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San Francisco Bay Area to ban free food at Facebook, tech companies



New Facebook HQ
Facebook employees eat for free at the company’s
headquarters in San Francisco, California.


  • Mountain View, a city in Silicon Valley, says that a
    new office development — where Facebook
    will move to this fall — will not be allowed to have a
    cafeteria with free food for employees.
  • The legislation aims to increase business for local
    food retailers.
  • San Francisco — home to Twitter — is
    proposing a similar rule that would ban new workplace
    cafeterias for the same reason.

It’s no secret that Facebook employees love their office meals.
On Instagram, there are countless photos
of free meals — from sushi
to tacos
to coffee
 — served at Facebook HQ in Menlo Park,

But come this fall, when the tech giant moves to a new Mountain
View office complex called the Village, that perk will no longer

That’s because the city is prohibiting companies from
fully subsidizing meals inside the Village, a rule that could
spread to other Bay Area cities in the future. On Tuesday, San
Francisco legislators proposed a similar ban, the Examiner

If passed, it would adjust zoning laws to bar new
construction of on-site workplace cafeterias. (The ban wouldn’t
be retroactive, however, so on-site food at companies like Google
and Twitter would still be available.)

The Village is part of the larger San Antonio Center
development, which features a number of restaurants open to the

Mountain View passed the project-specific requirement in
2014, but as the San Francisco Chronicle notes,
the decision attracted little attention at the time because its
construction still had years to go. 

Facebook declined to comment on the ban, but spokesperson
Jamil Walker added that the company found the new location
attractive due to its proximity to public transit, housing,
shops, and restaurants. 

In both San Francisco and Mountain View, supporters of the
regulations argue that the cafeterias take away business from
local restaurants and cafés, because they discourage workers from
leaving their offices.

In San Francisco’s Mid-Market neighborhood, local food retailers
have especially struggled to gain foot traffic due to the
prevalence of free workplace meals, according to Gwyneth Borden,
Executive Director of the Golden Gate Restaurant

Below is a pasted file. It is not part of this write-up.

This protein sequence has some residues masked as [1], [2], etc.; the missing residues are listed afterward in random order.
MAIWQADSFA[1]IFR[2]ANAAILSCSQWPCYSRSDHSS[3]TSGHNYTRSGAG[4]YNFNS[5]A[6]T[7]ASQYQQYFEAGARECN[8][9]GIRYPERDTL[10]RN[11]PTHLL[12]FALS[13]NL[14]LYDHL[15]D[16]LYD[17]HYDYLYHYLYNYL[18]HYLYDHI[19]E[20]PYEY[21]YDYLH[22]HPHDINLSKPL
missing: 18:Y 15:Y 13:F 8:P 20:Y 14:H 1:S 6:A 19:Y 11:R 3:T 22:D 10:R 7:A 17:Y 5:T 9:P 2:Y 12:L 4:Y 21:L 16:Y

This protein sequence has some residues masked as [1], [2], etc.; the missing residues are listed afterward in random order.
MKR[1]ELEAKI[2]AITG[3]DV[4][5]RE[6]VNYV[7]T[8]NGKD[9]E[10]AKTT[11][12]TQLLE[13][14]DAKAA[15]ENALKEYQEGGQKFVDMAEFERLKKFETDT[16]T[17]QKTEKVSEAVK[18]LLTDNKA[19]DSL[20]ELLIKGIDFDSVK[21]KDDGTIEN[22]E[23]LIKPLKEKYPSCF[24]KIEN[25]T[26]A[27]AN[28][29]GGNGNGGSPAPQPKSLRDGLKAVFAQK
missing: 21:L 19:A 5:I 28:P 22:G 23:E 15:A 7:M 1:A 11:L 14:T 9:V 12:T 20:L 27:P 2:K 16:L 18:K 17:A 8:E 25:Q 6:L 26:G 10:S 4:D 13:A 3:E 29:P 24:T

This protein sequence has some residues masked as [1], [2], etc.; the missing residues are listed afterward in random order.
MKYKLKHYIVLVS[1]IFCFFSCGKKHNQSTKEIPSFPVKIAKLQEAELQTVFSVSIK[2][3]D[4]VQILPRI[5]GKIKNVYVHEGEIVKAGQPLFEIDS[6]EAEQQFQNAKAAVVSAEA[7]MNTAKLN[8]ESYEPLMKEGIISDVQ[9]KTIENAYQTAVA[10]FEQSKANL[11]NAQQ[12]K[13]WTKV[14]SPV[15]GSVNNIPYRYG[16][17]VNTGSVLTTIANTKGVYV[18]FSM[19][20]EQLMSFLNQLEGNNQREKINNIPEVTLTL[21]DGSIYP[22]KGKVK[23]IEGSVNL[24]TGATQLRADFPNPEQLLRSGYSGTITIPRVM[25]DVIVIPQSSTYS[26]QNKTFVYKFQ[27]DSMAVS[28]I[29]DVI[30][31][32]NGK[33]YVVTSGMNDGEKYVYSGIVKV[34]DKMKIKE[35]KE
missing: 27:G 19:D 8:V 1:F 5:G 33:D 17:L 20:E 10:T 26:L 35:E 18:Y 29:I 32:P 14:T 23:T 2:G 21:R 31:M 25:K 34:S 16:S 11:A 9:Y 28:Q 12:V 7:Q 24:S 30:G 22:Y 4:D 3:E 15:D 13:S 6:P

, an organization supporting
the rule.

“Restaurants often provide the anchor to get people on the
street, and while they’re out, they patron other retail,” Borden
told Business Insider. “While there will always be competition
for the food dollar, it goes without saying that it’s hard to
compete with free.”

Twitter, which employs around
2,000 people
in San Francisco and is one of the biggest tech
employers in Mid-Market, opened
its headquarters in the neighborhood in 2012. Since the new rule
wouldn’t apply to existing on-site food, it would only affect
Twitter — and other tech companies like it — if the company
decided to expand its footprint in the city. Twitter
declined to comment regarding the proposed

Some San Francisco residents have argued on
Twitter that the regulation wouldn’t achieve what it intends,
since it would only technically ban on-site cafeterias. Companies
could still strike up deals with off-site caterers to feed
their employees.

Regardless, supporters of the proposal argue that local
brick-and-mortar retailers are hurting, and any changes would
help them. Borden added that several restauranteurs that have
tried to revitalize the Mid-Market food scene have closed in
recent years. As Eater has also
pointed out
, it can take hundreds of thousands of dollars
just to get a restaurant off the ground.

“With food being provided for free … there’s no competition in
terms of choice nor a reason for employees to leave their
building,” Borden said. “Perhaps that’s great social engineering
to get employees to work longer hours and never leave their
offices, but it doesn’t do much to support the city around them.”

This latest proposal from San Francisco follows
the city’s recent call
for tech companies to help with rising
housing prices, which are exacerbated in part by the local tech
industry’s growth. In November, the city of San Francisco will

vote on a business tax for large companies
 which would
go toward projects that aim to address homelessness.

Mountain View will have a similar initiative on the November
ballot. There, the tax would go primarily toward transit
projects, and a sliver of the revenue would help finance
affordable housing developments.

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